April 16, 2019

We are judged, harrassed at family planning centres

family planning

Adolescent girls decry negative attitude of family planning providers

By Chioma Obinna

Twenty- year- old Janet will not forget in a hurry her experience at a family planning unit in one of the Youth Friendly Centres in Lagos.   Her encounter with the family planning providers was discouraging, to say the least.

Janet narrated how she visited the Centre after undergoing an elective abortion at age 20.   “My story was not a palatable.  I wanted to put an end to my misery because I can no longer bear the guilt in my heart, “she said with tears rolling down her cheeks.

Janet  admitted she was not ready to zip up, however, her quest to prevent unintended pregnancy brought her to the Youth Friendly Centre where women are counselled and afterwards given family planning method of their choice.

family planning

According to her, she was severely grilled and asked all sorts of questions ranging from her age, religion, how many boyfriends she had and why she was adopting family planning at a young age.

“I was neither given  opportunity to see a condom nor counselled properly on other options of contraception, so, I left in anger,” she added.

Bola Ogidi, 22, has a similar story.  As soon as  she arrived at  a popular  Life Planning Centre in the State, she met a tense atmosphere.

“The provider’s first question was “how old are you?”   I told her.  Next question: “How many boyfriends do you have?”  Three, Bola answered. Her This elicited hostility from the counsellor.

“She asked if I am  Christian or Muslim.  I got the sermon of my life.  At a point, I stumbled out of the Centre in anger.  That was the end of my dream to access family planning.  I have no regrets  but i wish I received the services I needed,” she added.

For Ebun Ola, 21, her experience at another  Youth-Friendly Centre is just as unpalatable.   Sexually active at age 20, Ebun says unless there is urgent intervention to check healthworker attitude, unintended pregnancy will persist among adolescent girls in Nigeria.

“In the first place, the family planning provider at the Centre was not comfortable talking to me. When I insisted that I really want to take up a method, she asked when I intended to get married and tried to discourage me from taking the Long-Acting Contraceptive Method.   I  succumbed to her suggestion and collected the male condom because she refused to give me a female condom.   I even requested for oral contraceptive pill but she refused,“ Ebun stated.    She left unsatisfied.

The experiences of Janet, Bola and Ebun are no different from thousands of sexually active adolescents  denied the right to adopt family planning services.

Experts say planning early in life even as an adolescent will curb unplanned pregnancy, reduce maternal mortality and prevent unnecessary abortions.

An experienced family planning counsellor who spoke to Good Health Weekly on the issue, however, disagreed with the approach adopted by the providers, noting that they should have listened to the concerns of the girls.

“The fact that the adolescents visited the Centres in the first is significant and an evidence that they have concerns and should be encouraged to seek appropriate and available services.    According to the 2013 National Demographic Health Survey, NDHS, the average age at sexual debut is roughly 15 among adolescent mothers in Nigeria.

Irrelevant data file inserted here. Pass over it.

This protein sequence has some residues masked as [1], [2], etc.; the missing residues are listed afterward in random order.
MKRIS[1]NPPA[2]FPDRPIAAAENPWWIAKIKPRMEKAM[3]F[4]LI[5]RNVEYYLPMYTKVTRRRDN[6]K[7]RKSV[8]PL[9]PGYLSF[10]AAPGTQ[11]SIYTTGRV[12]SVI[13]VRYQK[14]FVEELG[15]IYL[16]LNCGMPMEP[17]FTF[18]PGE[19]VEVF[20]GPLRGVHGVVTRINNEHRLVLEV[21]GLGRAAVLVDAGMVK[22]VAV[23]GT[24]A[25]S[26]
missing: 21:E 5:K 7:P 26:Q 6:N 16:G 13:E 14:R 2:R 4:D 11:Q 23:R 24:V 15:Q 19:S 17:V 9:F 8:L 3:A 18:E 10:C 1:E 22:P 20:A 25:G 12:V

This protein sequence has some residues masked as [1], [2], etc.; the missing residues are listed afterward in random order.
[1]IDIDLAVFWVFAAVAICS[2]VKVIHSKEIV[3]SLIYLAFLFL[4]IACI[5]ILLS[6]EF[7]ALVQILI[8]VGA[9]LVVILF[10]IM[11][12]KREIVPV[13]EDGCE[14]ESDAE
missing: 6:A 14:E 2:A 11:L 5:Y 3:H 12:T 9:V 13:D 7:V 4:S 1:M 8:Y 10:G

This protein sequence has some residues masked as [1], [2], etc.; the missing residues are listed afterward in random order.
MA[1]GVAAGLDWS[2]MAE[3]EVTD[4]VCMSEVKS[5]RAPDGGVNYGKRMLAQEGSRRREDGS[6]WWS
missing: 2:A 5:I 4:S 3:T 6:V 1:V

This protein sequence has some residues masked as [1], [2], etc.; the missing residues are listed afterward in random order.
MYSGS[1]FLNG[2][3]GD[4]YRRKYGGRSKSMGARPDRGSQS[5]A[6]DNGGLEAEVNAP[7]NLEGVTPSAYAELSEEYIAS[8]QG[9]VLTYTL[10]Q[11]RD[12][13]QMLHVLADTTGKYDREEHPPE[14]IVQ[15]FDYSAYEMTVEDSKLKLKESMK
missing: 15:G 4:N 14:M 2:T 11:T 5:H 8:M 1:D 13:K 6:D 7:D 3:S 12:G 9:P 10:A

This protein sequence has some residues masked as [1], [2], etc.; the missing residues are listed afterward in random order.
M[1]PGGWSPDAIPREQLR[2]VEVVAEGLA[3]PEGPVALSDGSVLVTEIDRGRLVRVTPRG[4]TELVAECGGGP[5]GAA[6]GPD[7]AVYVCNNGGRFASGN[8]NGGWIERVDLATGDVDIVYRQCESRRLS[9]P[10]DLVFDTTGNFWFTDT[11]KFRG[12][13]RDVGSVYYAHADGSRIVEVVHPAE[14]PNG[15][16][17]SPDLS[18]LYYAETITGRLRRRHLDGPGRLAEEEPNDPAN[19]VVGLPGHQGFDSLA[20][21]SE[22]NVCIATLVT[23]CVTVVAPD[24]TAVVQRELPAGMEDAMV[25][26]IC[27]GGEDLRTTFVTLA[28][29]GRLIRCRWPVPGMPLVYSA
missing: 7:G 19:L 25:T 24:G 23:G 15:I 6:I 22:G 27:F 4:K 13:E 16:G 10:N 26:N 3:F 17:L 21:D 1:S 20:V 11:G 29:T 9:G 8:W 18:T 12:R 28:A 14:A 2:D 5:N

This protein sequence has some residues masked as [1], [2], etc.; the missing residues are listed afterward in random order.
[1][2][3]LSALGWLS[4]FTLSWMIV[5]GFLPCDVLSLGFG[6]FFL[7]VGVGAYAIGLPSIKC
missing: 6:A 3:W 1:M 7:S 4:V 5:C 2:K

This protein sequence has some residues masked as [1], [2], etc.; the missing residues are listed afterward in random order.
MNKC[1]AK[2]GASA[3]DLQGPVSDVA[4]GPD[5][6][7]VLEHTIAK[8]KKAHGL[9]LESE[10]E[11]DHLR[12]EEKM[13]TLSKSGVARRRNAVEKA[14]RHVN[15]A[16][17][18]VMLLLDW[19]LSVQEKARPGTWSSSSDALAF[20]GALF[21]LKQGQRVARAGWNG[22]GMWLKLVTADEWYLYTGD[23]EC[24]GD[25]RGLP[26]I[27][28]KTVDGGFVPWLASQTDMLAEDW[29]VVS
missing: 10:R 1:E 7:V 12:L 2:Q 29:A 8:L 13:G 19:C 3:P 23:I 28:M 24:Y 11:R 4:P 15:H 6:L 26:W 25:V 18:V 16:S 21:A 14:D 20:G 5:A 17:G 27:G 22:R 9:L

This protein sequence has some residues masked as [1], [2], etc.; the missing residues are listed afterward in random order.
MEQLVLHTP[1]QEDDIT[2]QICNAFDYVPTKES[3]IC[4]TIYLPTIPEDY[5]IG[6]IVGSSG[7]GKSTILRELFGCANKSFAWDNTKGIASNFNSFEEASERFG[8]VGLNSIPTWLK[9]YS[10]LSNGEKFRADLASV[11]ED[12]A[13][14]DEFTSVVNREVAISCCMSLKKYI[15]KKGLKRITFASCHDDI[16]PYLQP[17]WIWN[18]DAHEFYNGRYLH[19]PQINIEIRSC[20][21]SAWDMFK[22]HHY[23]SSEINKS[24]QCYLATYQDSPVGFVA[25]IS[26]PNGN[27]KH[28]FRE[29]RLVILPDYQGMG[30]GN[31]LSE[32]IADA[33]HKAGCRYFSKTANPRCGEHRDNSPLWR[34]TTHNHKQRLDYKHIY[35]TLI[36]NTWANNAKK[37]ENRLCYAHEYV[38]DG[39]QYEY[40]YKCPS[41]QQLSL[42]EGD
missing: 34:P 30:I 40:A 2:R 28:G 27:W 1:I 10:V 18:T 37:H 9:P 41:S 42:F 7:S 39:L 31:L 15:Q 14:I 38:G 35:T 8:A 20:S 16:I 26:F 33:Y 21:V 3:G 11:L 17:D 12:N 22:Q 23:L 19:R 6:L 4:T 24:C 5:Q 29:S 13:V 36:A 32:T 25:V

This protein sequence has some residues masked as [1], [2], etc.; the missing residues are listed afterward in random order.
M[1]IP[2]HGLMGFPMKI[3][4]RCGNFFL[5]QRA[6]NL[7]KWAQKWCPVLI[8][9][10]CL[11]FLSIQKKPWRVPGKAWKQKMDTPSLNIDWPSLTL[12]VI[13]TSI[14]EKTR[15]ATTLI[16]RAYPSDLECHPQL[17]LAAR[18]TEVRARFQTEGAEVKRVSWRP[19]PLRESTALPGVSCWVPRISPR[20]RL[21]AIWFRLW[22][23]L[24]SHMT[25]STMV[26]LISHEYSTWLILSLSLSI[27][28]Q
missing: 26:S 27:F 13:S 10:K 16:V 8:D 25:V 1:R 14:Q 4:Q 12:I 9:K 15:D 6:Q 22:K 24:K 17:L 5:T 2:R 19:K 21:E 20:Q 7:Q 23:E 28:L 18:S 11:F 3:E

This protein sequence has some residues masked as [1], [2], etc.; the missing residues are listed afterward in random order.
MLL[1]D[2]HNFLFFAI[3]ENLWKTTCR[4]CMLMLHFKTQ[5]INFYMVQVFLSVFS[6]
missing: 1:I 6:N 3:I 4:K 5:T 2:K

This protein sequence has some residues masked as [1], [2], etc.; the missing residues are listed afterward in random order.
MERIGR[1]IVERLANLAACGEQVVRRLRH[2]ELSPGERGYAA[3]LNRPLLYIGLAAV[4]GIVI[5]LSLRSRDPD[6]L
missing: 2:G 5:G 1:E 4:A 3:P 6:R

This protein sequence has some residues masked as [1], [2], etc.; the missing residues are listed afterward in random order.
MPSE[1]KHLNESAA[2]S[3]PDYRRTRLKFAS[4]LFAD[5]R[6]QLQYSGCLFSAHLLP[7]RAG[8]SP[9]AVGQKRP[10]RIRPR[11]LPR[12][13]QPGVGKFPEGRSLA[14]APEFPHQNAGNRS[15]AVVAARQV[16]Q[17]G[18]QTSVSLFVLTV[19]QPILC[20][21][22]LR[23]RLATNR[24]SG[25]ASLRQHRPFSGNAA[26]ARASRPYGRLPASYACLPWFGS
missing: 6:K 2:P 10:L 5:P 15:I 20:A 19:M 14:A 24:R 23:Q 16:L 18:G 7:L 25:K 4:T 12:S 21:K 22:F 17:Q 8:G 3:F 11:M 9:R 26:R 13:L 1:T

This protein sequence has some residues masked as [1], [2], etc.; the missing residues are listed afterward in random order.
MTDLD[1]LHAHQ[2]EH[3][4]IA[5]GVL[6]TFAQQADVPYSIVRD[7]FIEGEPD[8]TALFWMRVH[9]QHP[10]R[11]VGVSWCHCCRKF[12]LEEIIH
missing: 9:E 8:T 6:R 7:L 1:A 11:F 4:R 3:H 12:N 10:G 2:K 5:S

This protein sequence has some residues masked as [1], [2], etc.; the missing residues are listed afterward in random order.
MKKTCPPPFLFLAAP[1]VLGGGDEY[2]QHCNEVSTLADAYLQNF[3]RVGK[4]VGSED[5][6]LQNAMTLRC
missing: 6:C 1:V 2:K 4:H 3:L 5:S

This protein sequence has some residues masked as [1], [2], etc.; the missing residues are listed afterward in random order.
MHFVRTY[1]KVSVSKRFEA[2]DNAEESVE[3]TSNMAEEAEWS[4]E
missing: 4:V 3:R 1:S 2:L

The national adolescent fertility rate in Nigeria is 122 births per 1,000 women aged 15 to 19 years.   Currently, data on Sexual Reproductive Health (SRH) outcomes in Nigeria highlights the importance of focusing on adolescents.

However,  as part of commitment to FP2020, the Nigeria government pledged among others to slow the rate of its population growth, dispelling myths and misconceptions about family planning, and enabling an environment in which women and girls make informed choices on their health.

The government also planned to expand youth friendly centres that would ease access to family planning for young adolescent girls, sadly, services at the few centres already established are opposite of what the names imply.   Rather, they have become a barrier to access to services for these young people. Family planning centres are associated with gaps including provider bias, negative attitude of staff, religious sentiments, lack of confidentiality in service delivery and poor knowledge on issues of sexuality.

As a result, many young persons who are sexually active in Lagos state are not armed with adequate information on the different method of contraception available for use.

In the views of the Country Director, Pathfinder International Nigeria, Dr. Farouk Jega, well knowledgeable family planning providers in healthcare centres will bring about enormous change towards building trust in the adoption of family planning and increasing uptake in the country.

“Every woman, especially in developing economies like Nigeria deserves quality family planning information so as to make informed the decision, stating that,  every woman no matter the age has the right to know and access quality family planning information.

“There should be no coercion on the part of women as far as issues on family planning is concerned but should be armed with quality family planning information.”